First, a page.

October 30, 2009 feature
Porphyrin Dimers Increase Efficiency of Dye-Sensitized Solar Cells
(PhysOrg.com) -- Porphyrins are most commonly thought of as the pigment in red blood cells, but now scientists have found that porphyrins can also be used to increase the efficiency of an inexpensive type of solar cell. In a recent study, researchers have found that a variety of porphyrin arrays can improve the solar-to-electrical energy conversion efficiency of dye-sensitized solar cells (DSSCs), and could potentially be used to construct larger 3-D light harvesting arrays.
The researchers, Attila J. Mozer and colleagues from the University of Wollongong in Australia, Shinshu University in Japan, the University of Otago in New Zealand, and the National Institute of Advanced Industrial Science and Technology in Japan, have published their study in a recent issue of the Journal of the American Chemical Society.
Regarded as an inexpensive alternative to silicon solar cells, dye-sensitized solar cells work by imitating the way plants convert sunlight into energy. Rather than using silicon to absorb light, DSSCs absorb light using dye molecules, which are chemically bound to a porous film of titanium dioxide. When a dye molecule absorbs a photon from sunlight, it ejects an electron into the titanium dioxide, and then the dye molecule is recharged by an electrolyte.
“The emulation of photosynthesis, the efficient and sustainable utilization of solar energy using renewable materials, represents one of the great scientific challenges or ‘Holy Grails’ of the 21st century,” Mozer and coauthor David Officer, also of the University of Wollongong, told PhysOrg.com. As the scientists explained, at the heart of this light-harvesting process are chlorophyll antennae. “Synthetic porphyrin molecules such as tetraphenylporphyrin A have similar optical properties to those of chlorophyll B but are much more easily manipulated in the laboratory,” the scientists said.
In the current study, the scientists designed two new kinds of porphyrin dimers composed of two monoporphyrin dyes linked in different ways, and incorporated them into DSSCs. In experiments, the researchers found that the dimers, when excited by a photon, could quickly and efficiently inject an electron into the titanium dioxide. Their measurements showed that both monoporphyrins within the dimers contributed to the electron injection.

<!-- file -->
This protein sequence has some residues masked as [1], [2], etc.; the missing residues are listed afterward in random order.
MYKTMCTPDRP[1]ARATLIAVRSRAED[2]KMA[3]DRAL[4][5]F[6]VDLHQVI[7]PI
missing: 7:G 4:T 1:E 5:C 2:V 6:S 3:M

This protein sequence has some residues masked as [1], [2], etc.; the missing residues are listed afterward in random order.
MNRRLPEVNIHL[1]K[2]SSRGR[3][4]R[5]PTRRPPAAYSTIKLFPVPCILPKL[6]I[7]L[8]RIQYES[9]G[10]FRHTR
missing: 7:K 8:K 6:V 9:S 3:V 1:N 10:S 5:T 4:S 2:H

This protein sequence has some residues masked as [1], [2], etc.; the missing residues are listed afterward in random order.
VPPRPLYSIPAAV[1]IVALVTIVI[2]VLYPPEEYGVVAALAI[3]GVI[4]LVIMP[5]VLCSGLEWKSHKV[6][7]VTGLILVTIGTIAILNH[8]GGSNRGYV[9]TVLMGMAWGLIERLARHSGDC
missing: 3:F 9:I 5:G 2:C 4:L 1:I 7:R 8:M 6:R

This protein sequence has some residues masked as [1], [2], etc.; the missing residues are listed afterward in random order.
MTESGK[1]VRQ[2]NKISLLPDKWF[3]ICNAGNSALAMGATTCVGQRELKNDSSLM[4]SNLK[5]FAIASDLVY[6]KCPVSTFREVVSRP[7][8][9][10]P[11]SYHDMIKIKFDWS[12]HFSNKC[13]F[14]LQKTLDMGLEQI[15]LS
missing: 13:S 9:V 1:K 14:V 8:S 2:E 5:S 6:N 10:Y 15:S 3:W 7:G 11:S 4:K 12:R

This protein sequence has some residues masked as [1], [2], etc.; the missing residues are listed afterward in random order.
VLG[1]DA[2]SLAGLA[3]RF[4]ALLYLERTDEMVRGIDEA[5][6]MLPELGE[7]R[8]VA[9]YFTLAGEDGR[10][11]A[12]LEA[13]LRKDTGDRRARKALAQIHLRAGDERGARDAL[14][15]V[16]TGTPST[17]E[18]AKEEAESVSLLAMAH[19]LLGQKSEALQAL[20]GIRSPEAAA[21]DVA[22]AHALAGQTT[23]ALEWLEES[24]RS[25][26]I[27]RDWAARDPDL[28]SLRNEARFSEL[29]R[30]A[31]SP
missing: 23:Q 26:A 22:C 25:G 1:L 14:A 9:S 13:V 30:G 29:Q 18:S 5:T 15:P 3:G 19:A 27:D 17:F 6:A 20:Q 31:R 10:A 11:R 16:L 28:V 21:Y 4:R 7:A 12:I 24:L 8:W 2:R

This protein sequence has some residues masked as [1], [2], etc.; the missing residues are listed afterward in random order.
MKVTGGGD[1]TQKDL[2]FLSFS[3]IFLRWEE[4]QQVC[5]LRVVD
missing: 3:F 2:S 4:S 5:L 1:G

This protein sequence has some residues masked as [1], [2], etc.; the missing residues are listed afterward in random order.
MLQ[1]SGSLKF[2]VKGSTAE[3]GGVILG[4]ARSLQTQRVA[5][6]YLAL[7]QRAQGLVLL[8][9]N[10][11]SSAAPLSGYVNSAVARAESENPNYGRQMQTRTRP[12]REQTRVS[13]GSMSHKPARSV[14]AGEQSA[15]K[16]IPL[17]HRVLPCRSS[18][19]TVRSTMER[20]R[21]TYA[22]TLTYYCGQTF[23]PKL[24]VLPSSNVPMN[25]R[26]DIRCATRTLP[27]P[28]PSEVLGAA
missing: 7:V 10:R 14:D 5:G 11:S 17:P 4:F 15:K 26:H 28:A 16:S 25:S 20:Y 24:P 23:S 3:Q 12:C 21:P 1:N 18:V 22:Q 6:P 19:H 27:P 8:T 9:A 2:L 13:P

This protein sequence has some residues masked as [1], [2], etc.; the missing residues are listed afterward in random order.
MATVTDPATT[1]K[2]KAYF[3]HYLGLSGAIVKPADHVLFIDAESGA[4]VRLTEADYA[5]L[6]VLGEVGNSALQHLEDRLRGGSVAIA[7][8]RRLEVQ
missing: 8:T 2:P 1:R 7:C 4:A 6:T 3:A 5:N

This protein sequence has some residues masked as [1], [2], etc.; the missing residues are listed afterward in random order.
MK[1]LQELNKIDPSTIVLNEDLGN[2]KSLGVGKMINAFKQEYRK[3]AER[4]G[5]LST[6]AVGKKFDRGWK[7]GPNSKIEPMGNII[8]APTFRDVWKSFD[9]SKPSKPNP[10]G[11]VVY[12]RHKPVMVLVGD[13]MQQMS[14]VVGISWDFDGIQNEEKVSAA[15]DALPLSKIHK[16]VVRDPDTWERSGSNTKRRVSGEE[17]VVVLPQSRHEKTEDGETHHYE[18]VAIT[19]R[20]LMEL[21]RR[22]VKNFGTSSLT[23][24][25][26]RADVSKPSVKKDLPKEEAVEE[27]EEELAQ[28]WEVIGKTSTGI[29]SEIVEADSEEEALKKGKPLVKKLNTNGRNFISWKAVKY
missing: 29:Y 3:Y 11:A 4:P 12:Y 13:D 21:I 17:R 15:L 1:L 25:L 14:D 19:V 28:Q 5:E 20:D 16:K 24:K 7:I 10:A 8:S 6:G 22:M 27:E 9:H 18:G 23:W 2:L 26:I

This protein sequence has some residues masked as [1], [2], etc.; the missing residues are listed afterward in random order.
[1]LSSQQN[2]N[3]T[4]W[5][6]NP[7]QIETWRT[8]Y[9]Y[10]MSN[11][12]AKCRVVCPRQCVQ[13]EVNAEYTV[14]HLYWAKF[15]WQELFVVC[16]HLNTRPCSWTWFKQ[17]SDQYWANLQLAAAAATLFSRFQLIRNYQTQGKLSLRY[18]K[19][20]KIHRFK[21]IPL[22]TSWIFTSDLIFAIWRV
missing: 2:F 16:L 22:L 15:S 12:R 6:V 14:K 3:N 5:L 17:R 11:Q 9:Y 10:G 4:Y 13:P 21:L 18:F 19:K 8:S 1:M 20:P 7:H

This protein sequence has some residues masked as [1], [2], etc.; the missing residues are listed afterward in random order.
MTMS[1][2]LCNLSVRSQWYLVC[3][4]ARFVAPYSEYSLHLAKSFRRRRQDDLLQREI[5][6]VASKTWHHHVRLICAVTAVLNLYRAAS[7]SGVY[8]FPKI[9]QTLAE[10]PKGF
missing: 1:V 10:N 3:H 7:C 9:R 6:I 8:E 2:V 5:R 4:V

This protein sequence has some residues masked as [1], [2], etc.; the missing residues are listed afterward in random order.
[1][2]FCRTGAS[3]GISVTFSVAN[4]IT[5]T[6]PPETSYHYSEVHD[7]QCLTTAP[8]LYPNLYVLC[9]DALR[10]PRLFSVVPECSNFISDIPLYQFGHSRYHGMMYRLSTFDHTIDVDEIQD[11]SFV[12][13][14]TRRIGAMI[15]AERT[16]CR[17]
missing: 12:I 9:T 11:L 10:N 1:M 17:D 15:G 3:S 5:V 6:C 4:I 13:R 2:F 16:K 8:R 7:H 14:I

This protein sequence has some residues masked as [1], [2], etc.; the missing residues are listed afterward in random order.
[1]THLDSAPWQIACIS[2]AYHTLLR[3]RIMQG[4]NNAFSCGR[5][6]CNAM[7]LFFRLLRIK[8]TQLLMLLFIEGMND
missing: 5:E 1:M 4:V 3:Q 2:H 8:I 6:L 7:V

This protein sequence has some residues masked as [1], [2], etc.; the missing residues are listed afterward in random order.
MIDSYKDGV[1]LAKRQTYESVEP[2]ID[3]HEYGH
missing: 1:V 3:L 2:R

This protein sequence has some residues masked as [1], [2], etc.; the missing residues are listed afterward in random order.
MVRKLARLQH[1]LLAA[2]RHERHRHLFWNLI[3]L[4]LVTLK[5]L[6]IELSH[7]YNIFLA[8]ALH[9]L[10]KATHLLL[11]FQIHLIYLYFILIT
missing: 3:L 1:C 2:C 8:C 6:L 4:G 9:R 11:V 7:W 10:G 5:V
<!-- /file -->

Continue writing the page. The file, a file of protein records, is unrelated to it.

Overall, the scientists found that the DSSCs with porphyrin dimers offered significant advantages in several areas: the modified thin film solar cells offered a 20% increase in the light harvesting efficiency, and a 10% increase in the incident photon-to-current conversion efficiency. Further, by incorporating the porphyrin dimers into the DSSCs, the researchers could achieve an absorbed photon-to-current conversion efficiency of 70-80%.
“The best efficiency for a ruthenium dye-sensitized solar cell is around 12%, and 7% for a porphyrin-sensitized solar cell, both using thick (15-20 micron) titanium dioxide photoanodes,” the scientists said. “The dimers help to increase the efficiency of thin (about 2.5 micron is demonstrated in the paper) dye-sensitized solar cells due to the increased light harvesting. The improvement demonstrated in our article is from 2.9% for the N719 standard ruthenium dye to 3.8% for the P10 linear dimer, an overall 30% increase. The challenge is of course to increase thin film efficiency as close to the 12% of thick film devices using larger arrays.”
The scientists found that both kinds of porphyrin dimers performed well in these experiments, suggesting that both dimers could be used as building blocks to construct larger 3-D light harvesting arrays with efficient solar energy conversion.
“Light harvesting in the dye-sensitized solar cell relies on the photoactivity of a single dye layer, effectively 2-D rather than 3-D light harvesting,” the researchers said. “A significant research effort has been invested in creating multichromophoric dye arrays in order to go beyond this conventional approach. However, introduction of these arrays into photovoltaic devices has not provided major improvement to date.”
As the scientists explain, there are number of challenges facing DSSCs. These challenges include improving the charge transport and increasing cell efficiency by using more red absorbing dyes or mixtures of dyes that absorb light at different wavelengths across the solar spectrum.
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